Spalding, Mt - 13,842 feet
"West Evans" - 14,257 feet
Mt. Evans - 14,268 feet
Sawtooth, The - 13,780 feet
Spalding, Mt - 13,842 feet
"West Evans" - 14,257 feet
Mt. Evans - 14,268 feet
Sawtooth, The - 13,780 feet
|4 Peak Evans Ridge Route at end of winter|
This route was my best and most unexpected surprise of the season - early on I thought Evans would be a somewhat ho-hum way to get an easy snowflake. Then my interest grew when I noted how easy it would be to tag a couple 13ers in calendar winter (Spalding and Sawtooth) and also realized I could get a 14er sub-summit (West Evans) on the way.
That last one, the ShadowFlake as I call it (the snowflake for a sub-summit doesn't show up in your overall snowflake count - only visible if you expand your list out) turned out to be the real jewel of the trip - or rather the process of getting there did. Since there was some uncertainty as to precisely where West Evans is at, I took a suggestion I saw on here and just hiked the entire ridge, going up on virtually every prominent point along the entire ridge over to Mt. Evans. That was the most fun I had all winter - 100x better than just strolling the summer trail down below the ridge!
With all the new closures, restrictions and ever growing craziness popping up related to coronavirus, even in the couple days since I did this hike, it looks like I might be getting stuck home for a while so I'm glad I squeezed this hike in when I could.
Included in this report will be:
My initial concept for the approach came from the gpx tracks that SnowAlien posted several years back (thanks!) showing a way to do Evans with basically no avy danger even under loaded conditions (other than the first switchback in the road which has been highlighted by many folks). So I downloaded those tracks and at times somewhat followed them, and at other times just followed wherever a trench was and then still other times made my own trench/tracks wherever the ones in front of me seemed to go somewhere other than what I had in mind.
There were multiple different paths veering around through the willows - everyone trying to find an easy way through them. I'm pretty sure everyone failed... If you find a beaten path you probably might as well use it at least until your turnoff point (cut left to go the gentle, avy free climb or go straight on to the very steep looking gully if you prefer to tackle your altitude in one big chunk - just beware that gully might possibly slide if it's not blown clean by the wind).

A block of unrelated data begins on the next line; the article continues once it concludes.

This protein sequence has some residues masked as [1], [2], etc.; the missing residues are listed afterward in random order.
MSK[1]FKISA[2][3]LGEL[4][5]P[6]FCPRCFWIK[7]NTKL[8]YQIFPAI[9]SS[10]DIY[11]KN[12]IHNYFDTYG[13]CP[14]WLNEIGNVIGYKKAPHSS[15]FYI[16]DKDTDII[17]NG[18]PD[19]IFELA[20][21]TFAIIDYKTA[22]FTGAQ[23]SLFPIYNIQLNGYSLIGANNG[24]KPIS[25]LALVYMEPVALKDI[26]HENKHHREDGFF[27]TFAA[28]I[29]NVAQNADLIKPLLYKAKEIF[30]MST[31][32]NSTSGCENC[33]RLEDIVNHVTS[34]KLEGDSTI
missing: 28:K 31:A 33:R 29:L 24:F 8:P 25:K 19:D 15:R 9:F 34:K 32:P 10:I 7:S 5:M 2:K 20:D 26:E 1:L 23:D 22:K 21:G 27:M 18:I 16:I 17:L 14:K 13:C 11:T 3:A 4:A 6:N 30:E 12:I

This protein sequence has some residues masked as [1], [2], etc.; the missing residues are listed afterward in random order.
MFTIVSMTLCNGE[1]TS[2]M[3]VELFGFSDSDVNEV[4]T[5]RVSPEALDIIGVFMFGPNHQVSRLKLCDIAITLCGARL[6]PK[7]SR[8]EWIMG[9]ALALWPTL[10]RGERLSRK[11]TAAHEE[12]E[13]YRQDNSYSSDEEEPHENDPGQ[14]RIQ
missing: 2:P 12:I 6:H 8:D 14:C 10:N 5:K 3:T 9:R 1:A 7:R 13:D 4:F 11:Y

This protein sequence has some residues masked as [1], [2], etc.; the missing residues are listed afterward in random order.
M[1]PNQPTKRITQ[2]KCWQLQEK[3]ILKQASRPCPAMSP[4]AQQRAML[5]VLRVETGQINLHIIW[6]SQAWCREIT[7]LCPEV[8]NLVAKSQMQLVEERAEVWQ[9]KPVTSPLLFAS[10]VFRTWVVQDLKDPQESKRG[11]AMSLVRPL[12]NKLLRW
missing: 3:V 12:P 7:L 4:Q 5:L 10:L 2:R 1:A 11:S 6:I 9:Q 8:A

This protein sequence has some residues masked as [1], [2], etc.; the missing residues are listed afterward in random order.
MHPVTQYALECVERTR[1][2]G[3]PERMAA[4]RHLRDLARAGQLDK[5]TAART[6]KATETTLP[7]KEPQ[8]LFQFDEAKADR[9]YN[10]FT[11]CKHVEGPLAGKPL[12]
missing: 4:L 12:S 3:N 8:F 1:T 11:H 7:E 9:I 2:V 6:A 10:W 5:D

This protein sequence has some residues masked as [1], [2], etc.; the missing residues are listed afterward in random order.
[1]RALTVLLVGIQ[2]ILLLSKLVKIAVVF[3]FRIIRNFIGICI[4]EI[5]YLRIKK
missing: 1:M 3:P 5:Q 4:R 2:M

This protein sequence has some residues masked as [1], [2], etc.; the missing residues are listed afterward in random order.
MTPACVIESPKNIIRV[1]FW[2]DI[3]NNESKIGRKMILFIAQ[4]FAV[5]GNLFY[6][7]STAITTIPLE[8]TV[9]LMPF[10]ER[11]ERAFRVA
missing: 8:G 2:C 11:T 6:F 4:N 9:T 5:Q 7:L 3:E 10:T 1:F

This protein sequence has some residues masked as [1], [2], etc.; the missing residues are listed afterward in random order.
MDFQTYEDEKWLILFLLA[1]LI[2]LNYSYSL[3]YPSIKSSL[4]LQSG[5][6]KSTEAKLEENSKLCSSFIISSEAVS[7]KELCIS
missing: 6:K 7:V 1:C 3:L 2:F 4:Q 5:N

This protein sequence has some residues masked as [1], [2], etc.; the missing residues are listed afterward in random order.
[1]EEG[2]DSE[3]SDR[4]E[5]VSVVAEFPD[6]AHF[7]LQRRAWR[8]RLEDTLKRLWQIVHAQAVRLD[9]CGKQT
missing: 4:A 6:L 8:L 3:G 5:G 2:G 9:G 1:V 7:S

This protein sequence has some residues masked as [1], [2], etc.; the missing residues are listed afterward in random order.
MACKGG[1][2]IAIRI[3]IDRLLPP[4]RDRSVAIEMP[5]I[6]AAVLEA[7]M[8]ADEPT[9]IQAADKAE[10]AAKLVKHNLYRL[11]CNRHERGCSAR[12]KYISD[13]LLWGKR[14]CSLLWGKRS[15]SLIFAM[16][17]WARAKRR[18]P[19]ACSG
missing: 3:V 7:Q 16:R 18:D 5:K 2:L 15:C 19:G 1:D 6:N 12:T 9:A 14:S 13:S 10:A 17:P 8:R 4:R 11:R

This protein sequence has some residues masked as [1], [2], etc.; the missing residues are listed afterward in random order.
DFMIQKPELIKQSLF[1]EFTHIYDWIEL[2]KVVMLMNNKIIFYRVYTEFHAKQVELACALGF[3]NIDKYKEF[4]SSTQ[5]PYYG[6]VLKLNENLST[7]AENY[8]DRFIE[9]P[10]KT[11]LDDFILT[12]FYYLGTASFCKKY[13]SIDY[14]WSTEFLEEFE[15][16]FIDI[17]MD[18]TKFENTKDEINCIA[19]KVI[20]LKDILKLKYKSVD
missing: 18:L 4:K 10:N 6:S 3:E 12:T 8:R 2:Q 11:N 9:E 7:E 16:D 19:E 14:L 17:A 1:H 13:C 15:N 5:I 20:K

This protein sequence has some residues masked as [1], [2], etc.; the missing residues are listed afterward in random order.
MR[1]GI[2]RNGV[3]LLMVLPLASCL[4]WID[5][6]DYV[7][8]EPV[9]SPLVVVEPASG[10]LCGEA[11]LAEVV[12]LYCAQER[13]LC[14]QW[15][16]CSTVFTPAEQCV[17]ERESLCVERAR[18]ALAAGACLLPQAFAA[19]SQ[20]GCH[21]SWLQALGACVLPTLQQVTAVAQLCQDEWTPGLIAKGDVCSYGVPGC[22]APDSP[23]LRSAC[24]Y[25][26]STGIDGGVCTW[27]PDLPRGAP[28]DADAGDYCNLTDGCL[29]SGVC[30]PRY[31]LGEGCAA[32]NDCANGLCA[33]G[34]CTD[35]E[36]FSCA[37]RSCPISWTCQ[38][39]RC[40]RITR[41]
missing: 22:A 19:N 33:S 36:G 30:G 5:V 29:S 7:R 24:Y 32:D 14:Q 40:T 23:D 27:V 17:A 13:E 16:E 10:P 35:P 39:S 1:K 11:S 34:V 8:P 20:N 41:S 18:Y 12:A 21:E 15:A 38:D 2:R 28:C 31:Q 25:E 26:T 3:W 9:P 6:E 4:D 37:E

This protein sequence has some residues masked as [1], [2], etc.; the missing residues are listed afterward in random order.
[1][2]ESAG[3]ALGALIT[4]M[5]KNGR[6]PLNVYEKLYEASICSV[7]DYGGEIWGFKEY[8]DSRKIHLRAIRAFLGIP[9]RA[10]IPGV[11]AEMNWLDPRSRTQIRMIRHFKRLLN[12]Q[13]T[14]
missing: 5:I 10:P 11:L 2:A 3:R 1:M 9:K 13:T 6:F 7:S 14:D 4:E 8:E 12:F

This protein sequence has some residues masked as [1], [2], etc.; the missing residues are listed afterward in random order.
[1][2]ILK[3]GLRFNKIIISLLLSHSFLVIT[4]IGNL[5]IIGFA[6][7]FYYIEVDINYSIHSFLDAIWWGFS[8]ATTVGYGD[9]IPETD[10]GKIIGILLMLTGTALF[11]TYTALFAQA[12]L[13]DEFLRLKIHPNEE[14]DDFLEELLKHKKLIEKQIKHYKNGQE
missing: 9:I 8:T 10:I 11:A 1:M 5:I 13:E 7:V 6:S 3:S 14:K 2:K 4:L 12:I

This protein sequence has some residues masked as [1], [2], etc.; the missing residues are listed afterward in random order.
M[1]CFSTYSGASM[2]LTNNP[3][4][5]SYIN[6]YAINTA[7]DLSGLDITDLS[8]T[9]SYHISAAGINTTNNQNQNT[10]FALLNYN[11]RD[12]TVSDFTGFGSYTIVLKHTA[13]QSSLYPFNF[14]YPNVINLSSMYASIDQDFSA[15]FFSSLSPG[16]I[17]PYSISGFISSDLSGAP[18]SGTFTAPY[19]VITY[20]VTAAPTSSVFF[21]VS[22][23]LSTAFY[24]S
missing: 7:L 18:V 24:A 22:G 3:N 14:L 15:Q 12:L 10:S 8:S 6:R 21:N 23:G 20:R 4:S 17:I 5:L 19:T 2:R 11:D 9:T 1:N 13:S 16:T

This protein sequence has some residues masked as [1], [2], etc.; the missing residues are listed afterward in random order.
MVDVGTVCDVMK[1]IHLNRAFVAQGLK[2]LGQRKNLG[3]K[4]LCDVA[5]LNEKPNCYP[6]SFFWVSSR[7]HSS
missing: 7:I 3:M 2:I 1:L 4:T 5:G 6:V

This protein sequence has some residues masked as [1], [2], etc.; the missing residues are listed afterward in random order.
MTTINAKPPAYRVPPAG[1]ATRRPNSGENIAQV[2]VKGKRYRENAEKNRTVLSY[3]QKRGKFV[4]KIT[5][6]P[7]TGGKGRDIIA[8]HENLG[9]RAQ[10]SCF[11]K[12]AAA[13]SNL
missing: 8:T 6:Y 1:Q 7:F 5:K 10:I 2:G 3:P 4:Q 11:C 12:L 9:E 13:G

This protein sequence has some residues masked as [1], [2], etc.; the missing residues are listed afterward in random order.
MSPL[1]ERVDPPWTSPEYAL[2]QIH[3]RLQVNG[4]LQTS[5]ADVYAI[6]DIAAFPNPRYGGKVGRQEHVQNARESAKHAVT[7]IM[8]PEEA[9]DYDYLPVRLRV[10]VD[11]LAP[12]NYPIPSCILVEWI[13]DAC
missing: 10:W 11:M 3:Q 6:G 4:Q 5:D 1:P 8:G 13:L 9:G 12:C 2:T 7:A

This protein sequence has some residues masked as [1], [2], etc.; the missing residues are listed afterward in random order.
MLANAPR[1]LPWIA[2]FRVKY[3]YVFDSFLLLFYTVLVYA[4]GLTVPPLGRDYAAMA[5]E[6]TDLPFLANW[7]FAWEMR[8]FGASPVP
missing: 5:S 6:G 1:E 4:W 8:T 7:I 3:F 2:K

There are also multiple variations of exactly where to go up the more gentle slopes - my gpx tracks show a couple options. The return route (far right in photo below) was perhaps a little better than coming up the gully where at one point I heard running water below my feet.
As you come to the top of the climb and have to cut over to the slopes going up to Spalding you can either cut soon and give up some altitude in the process or walk a little bit further to where you can cut over without losing any altitude. Whether you're going for Evans, Spalding, the Sawtooth or whatever, this point in the hike (right before a prolonged incline) isn't really the spot where you want to surrender any altitude, in my opinion, even though it wouldn't take too much of a drop to cut over right away.
Once you get high enough along boring relentless terrain you're finally rewarded with views of Bierstadt and the Sawtooth and that oh so interesting looking ridge between them.
I ended up leaving my snowshoes on until just before the summit of Spalding but I really could have probably taken them off shortly after crossing the gully at the base of the climb up Spalding.
The Ridgeline to West Evans and Mt Evans